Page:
All the films from all the editions, including those subsequently removed, presently totalling 1167. An easy way of seeing how…
The Treasure of the Sierra Madre
The nearer they get to their treasure, the farther they get from the law.
Fred C. Dobbs and Bob Curtin, both down on their luck in Tampico, Mexico in 1925, meet up with a grizzled prospector named Howard and decide to join with him in search of gold in the wilds of central Mexico. Through enormous difficulties, they eventually succeed in finding gold, but bandits, the elements, and most especially greed threaten to turn their success into disaster.
The longer Bogart stays on screen the darker his face becomes, the whites of his eyes and the pearls of his teeth the last trace of his dwindling humanity, fighting back the growing mistrust. His journey through the film shows a man who has waited a long time in life for this chance and he intends to make the most of it. Whatever the cost.
That sentiment becomes an overbearing presence in his mind, be it the foreman who tries to cheat him out of money, the wild bandits roaming the hills or the creeping paranoia that wedges itself between Hobb's and his co-workers. The more the trio of men scour the land, the more disturbed and insecure he becomes.…
One small step for man, one giant leap for Hollywood. A landmark turning point in the business, Madre was one of the very first to shoot almost entirely on location, resulting in an unheard of 6 months of shooting. The painstaking details have lived long, gracefully aging this story like the finest wine you've tasted. A classic that time has proven will live forever. Walter Huston's performance only turns your ideas of prospecting wild men completely upside down with spellbinding charm. The roots of Daniel Plainview seed their way back to Huston's face in this.
Nobody puts one over on Fred C. Dobbs.
Sometimes timing is everything. John Huston was trying to get this film into production as early as 1942 but all that was halted when he was activated by the U.S. Army as a documentary filmmaker. When he returned from the war, Humphrey Bogart had continued his rise in popularity that started with Huston's first film, The Maltese Falcon, and was one of Hollywood's biggest stars by this point. He now had final approval on the screenwriter and director of whatever films he would star in. Knowing what Huston had planned on making next, Bogey's decision was already made. It wasn't the first great collaboration between the two, and it wouldn't be…
Bogey can play the biggest asshole in the world and I still love him.
Ah, as long as there's no find, the noble brotherhood will last but when the piles of gold begin to grow... that's when the trouble starts.
Any poor soul who thinks Bogie has no range must see this film immediately.
Well-written and directed by John Huston. Holt, Bogart & Huston ( the director's father) give great performances. Good story and lessons to live by as greed is not good.
Gold really does change a man. Greed overtakes and everyone gets what's coming to them. Some end up on top, some right where they started, and some in a ditch in a desert.
Recently got into Westerns and saw this on a bunch of "best" lists. Probably one of the oldest movies I've sat down and watched from start to finish. Holds up extremely well. It's easy to see why Humphrey Bogart was such a big star; he owns the camera whenever he's onscreen. I'm assuming there's a lot this film did that pushed movies forward given how highly it's touted and how well it holds up 65 years later. But even with a lot of that lost on me it's still an entertaining movie.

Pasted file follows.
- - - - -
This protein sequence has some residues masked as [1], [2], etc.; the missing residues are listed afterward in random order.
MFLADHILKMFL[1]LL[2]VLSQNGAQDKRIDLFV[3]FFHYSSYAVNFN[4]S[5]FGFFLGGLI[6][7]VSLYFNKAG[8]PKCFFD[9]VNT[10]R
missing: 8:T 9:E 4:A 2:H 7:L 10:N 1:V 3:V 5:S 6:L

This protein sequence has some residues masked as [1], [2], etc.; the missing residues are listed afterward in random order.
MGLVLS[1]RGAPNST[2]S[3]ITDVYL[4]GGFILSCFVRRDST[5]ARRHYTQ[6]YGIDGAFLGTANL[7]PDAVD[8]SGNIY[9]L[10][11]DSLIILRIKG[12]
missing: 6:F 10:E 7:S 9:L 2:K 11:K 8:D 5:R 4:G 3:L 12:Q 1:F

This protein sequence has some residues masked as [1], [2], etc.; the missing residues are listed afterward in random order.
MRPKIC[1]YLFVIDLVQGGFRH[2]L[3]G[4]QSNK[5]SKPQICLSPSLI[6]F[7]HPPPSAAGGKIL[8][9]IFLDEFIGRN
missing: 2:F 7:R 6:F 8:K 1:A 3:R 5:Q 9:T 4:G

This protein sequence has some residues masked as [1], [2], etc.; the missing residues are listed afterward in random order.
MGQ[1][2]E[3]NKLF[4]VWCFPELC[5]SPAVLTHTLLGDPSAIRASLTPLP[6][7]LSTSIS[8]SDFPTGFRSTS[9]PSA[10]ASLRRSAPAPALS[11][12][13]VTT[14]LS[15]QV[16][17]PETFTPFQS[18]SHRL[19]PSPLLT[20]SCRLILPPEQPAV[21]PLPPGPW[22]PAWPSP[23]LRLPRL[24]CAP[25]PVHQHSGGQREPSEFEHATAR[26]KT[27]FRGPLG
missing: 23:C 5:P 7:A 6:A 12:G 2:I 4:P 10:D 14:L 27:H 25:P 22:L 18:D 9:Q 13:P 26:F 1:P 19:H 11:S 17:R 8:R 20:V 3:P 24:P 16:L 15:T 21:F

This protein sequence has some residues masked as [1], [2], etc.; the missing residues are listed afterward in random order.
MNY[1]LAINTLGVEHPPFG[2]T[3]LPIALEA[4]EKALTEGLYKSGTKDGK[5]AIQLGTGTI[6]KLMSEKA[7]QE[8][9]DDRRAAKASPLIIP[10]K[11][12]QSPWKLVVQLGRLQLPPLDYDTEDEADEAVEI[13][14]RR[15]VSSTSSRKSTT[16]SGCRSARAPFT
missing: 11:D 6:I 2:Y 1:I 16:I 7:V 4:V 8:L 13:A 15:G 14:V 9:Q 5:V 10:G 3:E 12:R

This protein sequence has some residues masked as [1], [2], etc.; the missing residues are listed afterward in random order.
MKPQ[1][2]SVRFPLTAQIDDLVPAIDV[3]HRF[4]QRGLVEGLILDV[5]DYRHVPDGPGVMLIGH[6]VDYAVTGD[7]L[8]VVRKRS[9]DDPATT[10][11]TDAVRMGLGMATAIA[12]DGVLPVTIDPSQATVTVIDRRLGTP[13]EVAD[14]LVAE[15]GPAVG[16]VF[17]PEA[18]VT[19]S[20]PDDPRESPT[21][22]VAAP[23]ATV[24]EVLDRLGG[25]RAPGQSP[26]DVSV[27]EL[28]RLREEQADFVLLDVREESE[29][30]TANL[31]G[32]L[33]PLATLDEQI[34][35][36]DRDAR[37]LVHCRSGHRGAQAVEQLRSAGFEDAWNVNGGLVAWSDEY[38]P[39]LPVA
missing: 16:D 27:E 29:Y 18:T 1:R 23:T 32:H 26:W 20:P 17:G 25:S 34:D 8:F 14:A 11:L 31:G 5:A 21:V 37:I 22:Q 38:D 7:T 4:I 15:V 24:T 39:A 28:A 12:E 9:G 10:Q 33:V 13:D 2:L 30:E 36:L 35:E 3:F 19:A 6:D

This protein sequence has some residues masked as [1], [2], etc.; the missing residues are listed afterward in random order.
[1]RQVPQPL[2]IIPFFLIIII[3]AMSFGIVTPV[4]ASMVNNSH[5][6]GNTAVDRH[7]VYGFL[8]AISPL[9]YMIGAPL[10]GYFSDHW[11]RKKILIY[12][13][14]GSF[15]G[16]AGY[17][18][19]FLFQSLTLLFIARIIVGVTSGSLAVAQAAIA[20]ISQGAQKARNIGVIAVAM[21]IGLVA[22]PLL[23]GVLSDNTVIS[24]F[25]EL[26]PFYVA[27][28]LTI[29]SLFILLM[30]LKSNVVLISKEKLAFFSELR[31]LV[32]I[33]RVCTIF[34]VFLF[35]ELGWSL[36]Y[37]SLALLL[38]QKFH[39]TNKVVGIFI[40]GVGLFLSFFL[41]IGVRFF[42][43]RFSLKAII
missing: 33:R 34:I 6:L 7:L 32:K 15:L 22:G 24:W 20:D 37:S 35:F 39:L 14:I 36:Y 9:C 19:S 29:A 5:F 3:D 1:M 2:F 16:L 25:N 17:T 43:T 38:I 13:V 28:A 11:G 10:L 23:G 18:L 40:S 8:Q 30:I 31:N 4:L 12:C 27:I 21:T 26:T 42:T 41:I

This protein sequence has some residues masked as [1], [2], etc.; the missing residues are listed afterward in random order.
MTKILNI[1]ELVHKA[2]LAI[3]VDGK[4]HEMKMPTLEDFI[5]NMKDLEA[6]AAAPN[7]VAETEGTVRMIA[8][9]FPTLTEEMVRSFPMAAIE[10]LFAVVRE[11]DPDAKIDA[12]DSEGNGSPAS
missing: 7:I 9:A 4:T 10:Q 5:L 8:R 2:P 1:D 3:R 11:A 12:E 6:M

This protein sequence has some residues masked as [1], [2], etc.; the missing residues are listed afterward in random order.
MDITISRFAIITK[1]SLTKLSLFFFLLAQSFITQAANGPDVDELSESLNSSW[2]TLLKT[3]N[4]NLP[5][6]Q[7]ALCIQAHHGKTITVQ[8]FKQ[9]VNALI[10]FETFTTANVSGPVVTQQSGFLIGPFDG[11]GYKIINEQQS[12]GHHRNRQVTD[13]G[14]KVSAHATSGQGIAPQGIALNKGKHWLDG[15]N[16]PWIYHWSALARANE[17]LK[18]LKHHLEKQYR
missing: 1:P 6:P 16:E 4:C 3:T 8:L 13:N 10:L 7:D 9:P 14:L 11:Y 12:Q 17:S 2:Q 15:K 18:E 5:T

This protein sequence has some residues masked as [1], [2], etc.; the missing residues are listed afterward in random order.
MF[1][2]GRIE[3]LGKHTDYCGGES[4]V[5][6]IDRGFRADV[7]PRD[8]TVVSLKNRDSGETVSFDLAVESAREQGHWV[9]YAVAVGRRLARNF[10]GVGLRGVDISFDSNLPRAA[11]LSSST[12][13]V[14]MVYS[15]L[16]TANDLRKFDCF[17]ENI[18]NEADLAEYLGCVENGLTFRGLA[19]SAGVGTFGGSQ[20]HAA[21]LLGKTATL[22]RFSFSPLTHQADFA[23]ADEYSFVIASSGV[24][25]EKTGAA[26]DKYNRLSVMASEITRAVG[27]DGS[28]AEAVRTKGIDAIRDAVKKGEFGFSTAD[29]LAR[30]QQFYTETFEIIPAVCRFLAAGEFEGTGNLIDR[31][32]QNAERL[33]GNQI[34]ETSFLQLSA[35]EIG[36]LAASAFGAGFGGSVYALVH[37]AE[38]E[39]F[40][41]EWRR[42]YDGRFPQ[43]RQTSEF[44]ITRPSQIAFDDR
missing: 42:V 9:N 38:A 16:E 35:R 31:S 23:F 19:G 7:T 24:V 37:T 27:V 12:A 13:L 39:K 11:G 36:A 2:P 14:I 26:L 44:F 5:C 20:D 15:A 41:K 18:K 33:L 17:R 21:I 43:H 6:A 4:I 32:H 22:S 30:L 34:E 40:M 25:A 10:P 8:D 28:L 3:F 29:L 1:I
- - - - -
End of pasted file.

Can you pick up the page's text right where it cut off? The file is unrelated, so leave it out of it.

Oh yeah, and the old man is awesome.
‘The Treasure of the Sierra Madre’ unfolds with a Kubrick level of logic and consequence, toying with themes and fate without needing to painfully spell them out. Excellent.
Greed dooms man from the outset in Huston's unforgiving examination of the corrupting influence of man's greed, corroding one's humanity and brotherhood and replacing it with a selfish paranoia. The film's dark portrait of Bogart's descent into homicidal mania is balanced by a fable-like construction which contrasts this dark path with Walter Huston's incorruptible good will. Holt rounds out the film's central trio and adds a fullness to the film's morality, sitting somewhere between Bogart's absolute corruption and Houston's benevolence, Holt serves as a more pointed contrast to Bogart, not immune to temptation or cynical paranoia but not as entirely willing to sacrifice himself for the good of others as is Houston.
The film's moral universe is not, ultimately, one…
Excellent movie about greed and how it can corrupt some men, but leave others untouched. Fine performances all round, but in particular Bogart gives a good turn as a made being driven mad by his obsession with money and suspicions of others thinking the same way as he does.
Hey guess what? Still amazing!
Bogart does a very good crazy. This was much more psychological than I anticipated. Made it more than your average adventure film.
Bogey starts this movie as a down-n-out shitbag - one of the first things we see him do is throw a drink into a little boy's face - and only gets downer and outer as it goes on; for a movie about a guy getting destroyed by greed he doesn't seem like he's got much left to destroy, but I guess that just means that you've gotta dig deeper and deeper to find something. This guy's got douchebag built into his bones, though. Even his dreams of wealth are dreams of using it to shit on people even he knows don't deserve it.
And on the other end is a patient, wise old guy who's seen it all, doesn't seem…